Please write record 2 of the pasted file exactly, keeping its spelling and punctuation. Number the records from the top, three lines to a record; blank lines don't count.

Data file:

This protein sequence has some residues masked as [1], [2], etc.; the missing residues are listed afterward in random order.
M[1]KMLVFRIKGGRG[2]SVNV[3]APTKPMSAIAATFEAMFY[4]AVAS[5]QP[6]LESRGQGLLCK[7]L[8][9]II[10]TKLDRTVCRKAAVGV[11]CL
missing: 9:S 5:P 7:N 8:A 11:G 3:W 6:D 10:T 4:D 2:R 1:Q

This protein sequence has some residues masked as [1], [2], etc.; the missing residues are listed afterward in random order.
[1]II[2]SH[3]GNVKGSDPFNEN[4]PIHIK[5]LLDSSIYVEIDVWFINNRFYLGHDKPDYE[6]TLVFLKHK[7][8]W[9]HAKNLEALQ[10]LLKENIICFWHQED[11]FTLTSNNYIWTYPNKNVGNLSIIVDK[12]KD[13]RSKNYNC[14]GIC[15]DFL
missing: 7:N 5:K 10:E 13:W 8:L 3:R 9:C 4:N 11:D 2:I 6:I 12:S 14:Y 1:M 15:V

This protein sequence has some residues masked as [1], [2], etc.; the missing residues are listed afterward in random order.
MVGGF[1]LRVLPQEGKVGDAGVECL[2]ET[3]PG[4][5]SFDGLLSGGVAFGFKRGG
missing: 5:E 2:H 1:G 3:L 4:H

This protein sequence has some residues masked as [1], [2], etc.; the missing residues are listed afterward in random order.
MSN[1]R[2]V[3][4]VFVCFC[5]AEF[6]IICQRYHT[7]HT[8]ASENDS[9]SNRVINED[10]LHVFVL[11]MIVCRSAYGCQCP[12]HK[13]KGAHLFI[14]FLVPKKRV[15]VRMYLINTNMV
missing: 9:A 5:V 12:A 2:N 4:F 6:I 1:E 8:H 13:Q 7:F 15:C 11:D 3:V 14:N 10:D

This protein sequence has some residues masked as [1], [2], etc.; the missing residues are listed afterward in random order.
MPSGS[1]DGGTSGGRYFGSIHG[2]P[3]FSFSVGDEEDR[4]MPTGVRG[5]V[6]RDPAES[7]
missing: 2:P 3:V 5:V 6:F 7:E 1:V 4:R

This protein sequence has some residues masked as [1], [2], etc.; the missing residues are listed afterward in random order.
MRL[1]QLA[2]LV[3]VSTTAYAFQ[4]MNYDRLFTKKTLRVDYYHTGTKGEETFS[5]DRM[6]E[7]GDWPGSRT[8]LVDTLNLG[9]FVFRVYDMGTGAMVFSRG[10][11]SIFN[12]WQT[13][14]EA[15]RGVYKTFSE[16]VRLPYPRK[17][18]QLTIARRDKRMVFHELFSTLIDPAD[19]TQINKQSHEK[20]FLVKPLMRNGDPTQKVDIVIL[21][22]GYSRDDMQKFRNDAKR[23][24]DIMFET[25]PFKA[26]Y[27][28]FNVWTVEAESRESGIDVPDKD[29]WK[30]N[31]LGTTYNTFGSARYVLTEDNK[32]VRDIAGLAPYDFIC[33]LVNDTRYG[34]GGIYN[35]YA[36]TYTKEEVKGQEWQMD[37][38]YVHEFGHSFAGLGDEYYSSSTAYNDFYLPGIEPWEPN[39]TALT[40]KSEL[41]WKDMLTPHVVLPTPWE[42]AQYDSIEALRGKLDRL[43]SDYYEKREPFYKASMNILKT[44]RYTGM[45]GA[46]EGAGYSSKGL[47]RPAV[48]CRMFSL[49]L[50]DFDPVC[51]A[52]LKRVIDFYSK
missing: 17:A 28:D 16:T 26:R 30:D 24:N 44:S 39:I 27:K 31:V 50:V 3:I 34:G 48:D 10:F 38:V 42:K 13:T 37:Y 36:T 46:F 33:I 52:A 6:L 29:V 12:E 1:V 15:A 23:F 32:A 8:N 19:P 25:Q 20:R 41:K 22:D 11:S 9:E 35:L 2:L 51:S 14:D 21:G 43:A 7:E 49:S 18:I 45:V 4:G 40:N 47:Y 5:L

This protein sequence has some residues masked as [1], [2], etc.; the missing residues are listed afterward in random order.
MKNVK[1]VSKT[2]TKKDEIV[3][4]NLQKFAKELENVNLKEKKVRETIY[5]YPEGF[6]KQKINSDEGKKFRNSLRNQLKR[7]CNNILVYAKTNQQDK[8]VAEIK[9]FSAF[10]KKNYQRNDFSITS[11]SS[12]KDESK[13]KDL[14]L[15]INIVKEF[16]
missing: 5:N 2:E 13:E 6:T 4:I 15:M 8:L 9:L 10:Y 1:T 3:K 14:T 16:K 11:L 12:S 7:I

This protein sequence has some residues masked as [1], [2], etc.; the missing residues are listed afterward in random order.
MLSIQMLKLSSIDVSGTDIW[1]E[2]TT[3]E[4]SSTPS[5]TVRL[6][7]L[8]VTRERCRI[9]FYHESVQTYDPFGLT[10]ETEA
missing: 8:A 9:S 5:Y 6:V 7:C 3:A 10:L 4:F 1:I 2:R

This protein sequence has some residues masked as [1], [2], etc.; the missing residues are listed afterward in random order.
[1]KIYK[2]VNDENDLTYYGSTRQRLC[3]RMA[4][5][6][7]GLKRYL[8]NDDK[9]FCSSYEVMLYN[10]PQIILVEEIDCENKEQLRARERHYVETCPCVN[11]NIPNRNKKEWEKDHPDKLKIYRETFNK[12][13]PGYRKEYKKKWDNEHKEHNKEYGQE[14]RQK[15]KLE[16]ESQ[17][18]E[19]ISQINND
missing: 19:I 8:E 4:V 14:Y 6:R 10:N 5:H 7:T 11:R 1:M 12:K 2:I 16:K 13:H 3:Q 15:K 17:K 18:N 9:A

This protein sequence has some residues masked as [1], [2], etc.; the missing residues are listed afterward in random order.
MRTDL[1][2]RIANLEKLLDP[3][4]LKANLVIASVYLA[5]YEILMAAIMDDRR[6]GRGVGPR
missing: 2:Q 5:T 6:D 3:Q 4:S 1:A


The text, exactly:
This protein sequence has some residues masked as [1], [2], etc.; the missing residues are listed afterward in random order.
[1]II[2]SH[3]GNVKGSDPFNEN[4]PIHIK[5]LLDSSIYVEIDVWFINNRFYLGHDKPDYE[6]TLVFLKHK[7][8]W[9]HAKNLEALQ[10]LLKENIICFWHQED[11]FTLTSNNYIWTYPNKNVGNLSIIVDK[12]KD[13]RSKNYNC[14]GIC[15]DFL
missing: 7:N 5:K 10:E 13:W 8:L 3:R 9:C 4:N 11:D 2:I 6:I 12:S 14:Y 1:M 15:V